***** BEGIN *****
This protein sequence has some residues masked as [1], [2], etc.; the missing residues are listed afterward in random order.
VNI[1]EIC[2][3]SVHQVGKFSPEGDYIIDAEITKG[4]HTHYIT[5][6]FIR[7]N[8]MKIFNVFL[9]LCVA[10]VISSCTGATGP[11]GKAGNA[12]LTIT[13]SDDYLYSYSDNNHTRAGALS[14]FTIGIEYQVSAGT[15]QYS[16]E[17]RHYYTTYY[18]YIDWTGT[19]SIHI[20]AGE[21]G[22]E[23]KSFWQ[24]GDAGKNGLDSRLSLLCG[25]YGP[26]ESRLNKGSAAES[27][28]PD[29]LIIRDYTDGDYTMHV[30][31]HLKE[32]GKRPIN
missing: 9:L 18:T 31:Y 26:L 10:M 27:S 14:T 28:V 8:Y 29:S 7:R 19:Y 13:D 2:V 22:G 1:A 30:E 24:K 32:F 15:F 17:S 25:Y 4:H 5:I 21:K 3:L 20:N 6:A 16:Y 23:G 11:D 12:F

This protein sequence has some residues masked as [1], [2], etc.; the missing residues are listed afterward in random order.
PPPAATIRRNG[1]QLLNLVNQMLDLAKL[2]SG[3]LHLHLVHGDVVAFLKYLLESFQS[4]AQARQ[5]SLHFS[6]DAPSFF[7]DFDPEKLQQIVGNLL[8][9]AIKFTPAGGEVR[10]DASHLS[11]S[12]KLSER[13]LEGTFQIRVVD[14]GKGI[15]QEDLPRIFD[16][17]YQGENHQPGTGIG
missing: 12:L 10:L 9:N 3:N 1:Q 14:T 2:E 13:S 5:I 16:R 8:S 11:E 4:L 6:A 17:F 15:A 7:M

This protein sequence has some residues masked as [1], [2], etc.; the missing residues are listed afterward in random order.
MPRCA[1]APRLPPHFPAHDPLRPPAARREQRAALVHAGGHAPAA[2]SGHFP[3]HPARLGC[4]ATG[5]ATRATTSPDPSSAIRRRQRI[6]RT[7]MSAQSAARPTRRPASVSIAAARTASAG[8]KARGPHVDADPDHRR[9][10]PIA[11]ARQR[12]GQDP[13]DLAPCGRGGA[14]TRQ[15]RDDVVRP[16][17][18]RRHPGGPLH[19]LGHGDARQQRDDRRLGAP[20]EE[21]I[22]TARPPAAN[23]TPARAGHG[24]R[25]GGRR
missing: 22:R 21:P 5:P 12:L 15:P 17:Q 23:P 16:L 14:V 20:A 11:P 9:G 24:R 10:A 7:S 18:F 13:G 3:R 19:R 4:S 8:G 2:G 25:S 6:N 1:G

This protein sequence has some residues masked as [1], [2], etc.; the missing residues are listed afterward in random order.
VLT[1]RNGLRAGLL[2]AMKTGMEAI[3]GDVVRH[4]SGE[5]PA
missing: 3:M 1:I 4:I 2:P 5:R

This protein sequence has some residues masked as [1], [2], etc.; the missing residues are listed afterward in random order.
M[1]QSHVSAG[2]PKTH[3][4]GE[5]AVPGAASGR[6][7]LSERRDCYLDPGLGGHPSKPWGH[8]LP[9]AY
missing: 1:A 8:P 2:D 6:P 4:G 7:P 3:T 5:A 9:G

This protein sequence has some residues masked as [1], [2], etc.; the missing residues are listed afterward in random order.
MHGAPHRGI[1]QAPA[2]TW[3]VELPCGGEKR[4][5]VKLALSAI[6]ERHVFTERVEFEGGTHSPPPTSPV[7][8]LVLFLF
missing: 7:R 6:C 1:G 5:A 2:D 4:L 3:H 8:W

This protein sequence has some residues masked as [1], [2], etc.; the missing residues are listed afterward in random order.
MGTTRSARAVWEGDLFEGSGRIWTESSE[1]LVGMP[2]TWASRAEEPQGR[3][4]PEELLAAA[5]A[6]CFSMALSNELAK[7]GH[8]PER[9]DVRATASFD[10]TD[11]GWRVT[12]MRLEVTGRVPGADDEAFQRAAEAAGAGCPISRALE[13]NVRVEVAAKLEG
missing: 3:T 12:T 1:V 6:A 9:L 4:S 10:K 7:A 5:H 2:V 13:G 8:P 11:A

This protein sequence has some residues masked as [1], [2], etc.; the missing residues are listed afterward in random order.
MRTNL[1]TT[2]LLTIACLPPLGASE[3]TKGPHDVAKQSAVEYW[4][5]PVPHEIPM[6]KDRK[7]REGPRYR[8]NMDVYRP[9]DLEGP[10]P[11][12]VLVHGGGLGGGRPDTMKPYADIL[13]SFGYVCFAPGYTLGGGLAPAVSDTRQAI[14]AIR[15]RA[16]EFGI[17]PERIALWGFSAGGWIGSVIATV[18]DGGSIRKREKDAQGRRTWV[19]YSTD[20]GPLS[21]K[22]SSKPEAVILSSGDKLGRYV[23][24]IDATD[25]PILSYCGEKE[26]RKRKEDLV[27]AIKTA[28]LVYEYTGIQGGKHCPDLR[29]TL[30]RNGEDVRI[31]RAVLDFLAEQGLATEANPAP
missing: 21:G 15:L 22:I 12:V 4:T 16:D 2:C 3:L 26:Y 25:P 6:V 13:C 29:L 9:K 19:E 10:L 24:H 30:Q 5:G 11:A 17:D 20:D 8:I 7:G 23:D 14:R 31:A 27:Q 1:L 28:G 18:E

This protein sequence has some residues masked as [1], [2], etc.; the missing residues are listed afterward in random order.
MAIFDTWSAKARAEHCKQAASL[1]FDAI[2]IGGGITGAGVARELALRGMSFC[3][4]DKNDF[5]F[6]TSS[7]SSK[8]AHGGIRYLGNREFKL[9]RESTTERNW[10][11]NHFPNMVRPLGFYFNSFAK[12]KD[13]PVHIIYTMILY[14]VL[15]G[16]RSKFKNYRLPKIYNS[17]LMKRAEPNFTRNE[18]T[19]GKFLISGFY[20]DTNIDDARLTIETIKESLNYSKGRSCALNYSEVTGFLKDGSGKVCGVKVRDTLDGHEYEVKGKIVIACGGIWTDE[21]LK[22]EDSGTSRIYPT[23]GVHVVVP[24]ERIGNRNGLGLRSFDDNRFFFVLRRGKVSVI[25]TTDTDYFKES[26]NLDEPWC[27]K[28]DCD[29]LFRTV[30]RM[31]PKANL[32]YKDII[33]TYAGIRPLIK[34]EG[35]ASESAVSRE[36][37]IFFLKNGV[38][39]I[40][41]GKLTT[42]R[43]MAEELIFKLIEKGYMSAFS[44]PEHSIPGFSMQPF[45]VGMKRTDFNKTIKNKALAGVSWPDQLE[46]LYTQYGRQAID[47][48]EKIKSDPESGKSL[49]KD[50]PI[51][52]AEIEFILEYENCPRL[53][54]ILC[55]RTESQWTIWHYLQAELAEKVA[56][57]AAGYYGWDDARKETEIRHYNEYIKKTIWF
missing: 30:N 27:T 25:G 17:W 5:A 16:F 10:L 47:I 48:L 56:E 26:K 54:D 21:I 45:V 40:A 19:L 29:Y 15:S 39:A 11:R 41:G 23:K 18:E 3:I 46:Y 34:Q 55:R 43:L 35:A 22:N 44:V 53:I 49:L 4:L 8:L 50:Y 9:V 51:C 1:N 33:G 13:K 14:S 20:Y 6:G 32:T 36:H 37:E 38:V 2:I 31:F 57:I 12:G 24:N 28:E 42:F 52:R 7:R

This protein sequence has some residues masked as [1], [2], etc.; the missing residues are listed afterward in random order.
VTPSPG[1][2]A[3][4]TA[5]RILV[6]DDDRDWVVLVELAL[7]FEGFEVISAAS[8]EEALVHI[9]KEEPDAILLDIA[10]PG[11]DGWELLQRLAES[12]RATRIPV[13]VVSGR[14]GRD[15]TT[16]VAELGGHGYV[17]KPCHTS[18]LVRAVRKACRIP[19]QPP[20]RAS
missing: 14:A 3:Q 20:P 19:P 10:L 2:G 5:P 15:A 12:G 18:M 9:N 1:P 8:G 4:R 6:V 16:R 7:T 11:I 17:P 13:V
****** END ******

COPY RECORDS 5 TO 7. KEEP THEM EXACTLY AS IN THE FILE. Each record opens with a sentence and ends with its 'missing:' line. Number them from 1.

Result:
This protein sequence has some residues masked as [1], [2], etc.; the missing residues are listed afterward in random order.
M[1]QSHVSAG[2]PKTH[3][4]GE[5]AVPGAASGR[6][7]LSERRDCYLDPGLGGHPSKPWGH[8]LP[9]AY
missing: 1:A 8:P 2:D 6:P 4:G 7:P 3:T 5:A 9:G

This protein sequence has some residues masked as [1], [2], etc.; the missing residues are listed afterward in random order.
MHGAPHRGI[1]QAPA[2]TW[3]VELPCGGEKR[4][5]VKLALSAI[6]ERHVFTERVEFEGGTHSPPPTSPV[7][8]LVLFLF
missing: 7:R 6:C 1:G 5:A 2:D 4:L 3:H 8:W

This protein sequence has some residues masked as [1], [2], etc.; the missing residues are listed afterward in random order.
MGTTRSARAVWEGDLFEGSGRIWTESSE[1]LVGMP[2]TWASRAEEPQGR[3][4]PEELLAAA[5]A[6]CFSMALSNELAK[7]GH[8]PER[9]DVRATASFD[10]TD[11]GWRVT[12]MRLEVTGRVPGADDEAFQRAAEAAGAGCPISRALE[13]NVRVEVAAKLEG
missing: 3:T 12:T 1:V 6:A 9:L 4:S 10:K 7:A 5:H 2:V 13:G 8:P 11:A